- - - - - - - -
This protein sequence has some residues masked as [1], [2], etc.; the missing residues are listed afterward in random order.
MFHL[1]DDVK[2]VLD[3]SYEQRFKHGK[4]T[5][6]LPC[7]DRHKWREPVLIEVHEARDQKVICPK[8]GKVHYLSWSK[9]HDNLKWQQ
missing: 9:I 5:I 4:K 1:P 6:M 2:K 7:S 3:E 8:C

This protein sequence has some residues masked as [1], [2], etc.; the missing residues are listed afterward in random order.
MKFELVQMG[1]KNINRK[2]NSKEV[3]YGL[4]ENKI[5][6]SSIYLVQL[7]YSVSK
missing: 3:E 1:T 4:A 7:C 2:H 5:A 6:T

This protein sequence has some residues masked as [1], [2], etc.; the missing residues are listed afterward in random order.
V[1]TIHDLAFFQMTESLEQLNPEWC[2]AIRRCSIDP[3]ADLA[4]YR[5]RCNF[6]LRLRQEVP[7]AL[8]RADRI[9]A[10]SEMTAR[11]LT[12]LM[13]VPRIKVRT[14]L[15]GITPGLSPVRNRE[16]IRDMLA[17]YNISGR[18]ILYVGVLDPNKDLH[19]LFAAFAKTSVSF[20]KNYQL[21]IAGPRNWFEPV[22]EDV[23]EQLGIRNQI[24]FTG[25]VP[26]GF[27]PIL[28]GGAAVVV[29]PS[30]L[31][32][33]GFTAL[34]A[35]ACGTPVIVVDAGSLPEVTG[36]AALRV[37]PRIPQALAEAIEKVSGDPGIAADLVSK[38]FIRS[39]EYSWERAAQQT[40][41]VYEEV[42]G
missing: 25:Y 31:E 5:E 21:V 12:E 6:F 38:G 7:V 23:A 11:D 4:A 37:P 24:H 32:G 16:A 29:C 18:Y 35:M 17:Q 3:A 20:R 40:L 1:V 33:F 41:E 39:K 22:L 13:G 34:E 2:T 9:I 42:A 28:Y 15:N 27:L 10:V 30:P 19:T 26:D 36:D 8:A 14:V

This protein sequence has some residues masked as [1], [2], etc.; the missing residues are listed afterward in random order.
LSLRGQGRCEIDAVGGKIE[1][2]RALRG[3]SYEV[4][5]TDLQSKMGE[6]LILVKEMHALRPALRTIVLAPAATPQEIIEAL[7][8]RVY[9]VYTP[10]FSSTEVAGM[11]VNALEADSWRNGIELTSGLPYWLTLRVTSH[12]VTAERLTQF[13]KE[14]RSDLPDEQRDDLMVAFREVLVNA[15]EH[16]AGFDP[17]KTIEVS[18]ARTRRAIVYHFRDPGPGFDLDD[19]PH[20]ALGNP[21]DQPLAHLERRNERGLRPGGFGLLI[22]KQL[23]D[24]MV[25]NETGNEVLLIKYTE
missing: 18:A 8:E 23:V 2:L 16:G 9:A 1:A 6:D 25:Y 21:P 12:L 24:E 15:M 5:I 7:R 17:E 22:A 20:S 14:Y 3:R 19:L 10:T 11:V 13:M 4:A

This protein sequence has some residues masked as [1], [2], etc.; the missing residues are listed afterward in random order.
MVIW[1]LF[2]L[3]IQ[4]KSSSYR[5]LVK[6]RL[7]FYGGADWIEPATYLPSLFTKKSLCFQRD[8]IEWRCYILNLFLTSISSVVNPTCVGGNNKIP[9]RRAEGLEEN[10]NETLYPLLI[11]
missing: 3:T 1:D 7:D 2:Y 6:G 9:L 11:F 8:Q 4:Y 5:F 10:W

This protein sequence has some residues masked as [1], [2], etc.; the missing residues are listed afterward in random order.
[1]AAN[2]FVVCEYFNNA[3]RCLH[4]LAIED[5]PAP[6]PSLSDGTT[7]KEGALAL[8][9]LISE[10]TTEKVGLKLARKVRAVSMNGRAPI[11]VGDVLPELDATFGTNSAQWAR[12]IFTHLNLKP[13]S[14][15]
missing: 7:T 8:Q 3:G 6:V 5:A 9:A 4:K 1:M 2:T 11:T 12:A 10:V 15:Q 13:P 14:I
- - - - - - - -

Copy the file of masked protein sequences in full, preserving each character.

This protein sequence has some residues masked as [1], [2], etc.; the missing residues are listed afterward in random order.
MFHL[1]DDVK[2]VLD[3]SYEQRFKHGK[4]T[5][6]LPC[7]DRHKWREPVLIEVHEARDQKVICPK[8]GKVHYLSWSK[9]HDNLKWQQ
missing: 9:I 5:I 4:K 1:P 6:M 2:K 7:S 3:E 8:C

This protein sequence has some residues masked as [1], [2], etc.; the missing residues are listed afterward in random order.
MKFELVQMG[1]KNINRK[2]NSKEV[3]YGL[4]ENKI[5][6]SSIYLVQL[7]YSVSK
missing: 3:E 1:T 4:A 7:C 2:H 5:A 6:T

This protein sequence has some residues masked as [1], [2], etc.; the missing residues are listed afterward in random order.
V[1]TIHDLAFFQMTESLEQLNPEWC[2]AIRRCSIDP[3]ADLA[4]YR[5]RCNF[6]LRLRQEVP[7]AL[8]RADRI[9]A[10]SEMTAR[11]LT[12]LM[13]VPRIKVRT[14]L[15]GITPGLSPVRNRE[16]IRDMLA[17]YNISGR[18]ILYVGVLDPNKDLH[19]LFAAFAKTSVSF[20]KNYQL[21]IAGPRNWFEPV[22]EDV[23]EQLGIRNQI[24]FTG[25]VP[26]GF[27]PIL[28]GGAAVVV[29]PS[30]L[31][32][33]GFTAL[34]A[35]ACGTPVIVVDAGSLPEVTG[36]AALRV[37]PRIPQALAEAIEKVSGDPGIAADLVSK[38]FIRS[39]EYSWERAAQQT[40][41]VYEEV[42]G
missing: 25:Y 31:E 5:E 21:V 12:E 6:F 38:G 7:V 23:A 11:D 4:A 37:P 24:H 32:G 16:A 29:C 18:Y 35:M 17:Q 3:A 20:R 40:L 1:V 33:F 41:E 39:K 22:L 13:G 34:E 2:T 9:I 42:A 28:Y 15:N 27:L 10:V 30:P 19:T 26:D 36:D 8:A 14:V

This protein sequence has some residues masked as [1], [2], etc.; the missing residues are listed afterward in random order.
LSLRGQGRCEIDAVGGKIE[1][2]RALRG[3]SYEV[4][5]TDLQSKMGE[6]LILVKEMHALRPALRTIVLAPAATPQEIIEAL[7][8]RVY[9]VYTP[10]FSSTEVAGM[11]VNALEADSWRNGIELTSGLPYWLTLRVTSH[12]VTAERLTQF[13]KE[14]RSDLPDEQRDDLMVAFREVLVNA[15]EH[16]AGFDP[17]KTIEVS[18]ARTRRAIVYHFRDPGPGFDLDD[19]PH[20]ALGNP[21]DQPLAHLERRNERGLRPGGFGLLI[22]KQL[23]D[24]MV[25]NETGNEVLLIKYTE
missing: 18:A 8:E 23:V 2:L 16:G 9:A 1:A 6:D 25:Y 21:P 12:L 24:E 15:M 5:I 7:R 17:E 22:A 20:S 14:Y 3:R 19:L 10:T 11:V 13:M 4:A

This protein sequence has some residues masked as [1], [2], etc.; the missing residues are listed afterward in random order.
MVIW[1]LF[2]L[3]IQ[4]KSSSYR[5]LVK[6]RL[7]FYGGADWIEPATYLPSLFTKKSLCFQRD[8]IEWRCYILNLFLTSISSVVNPTCVGGNNKIP[9]RRAEGLEEN[10]NETLYPLLI[11]
missing: 3:T 1:D 7:D 2:Y 6:G 9:L 11:F 8:Q 4:Y 5:F 10:W

This protein sequence has some residues masked as [1], [2], etc.; the missing residues are listed afterward in random order.
[1]AAN[2]FVVCEYFNNA[3]RCLH[4]LAIED[5]PAP[6]PSLSDGTT[7]KEGALAL[8][9]LISE[10]TTEKVGLKLARKVRAVSMNGRAPI[11]VGDVLPELDATFGTNSAQWAR[12]IFTHLNLKP[13]S[14][15]
missing: 7:T 8:Q 3:G 6:V 5:A 9:A 4:K 1:M 2:T 11:T 12:A 10:V 15:Q 13:P 14:I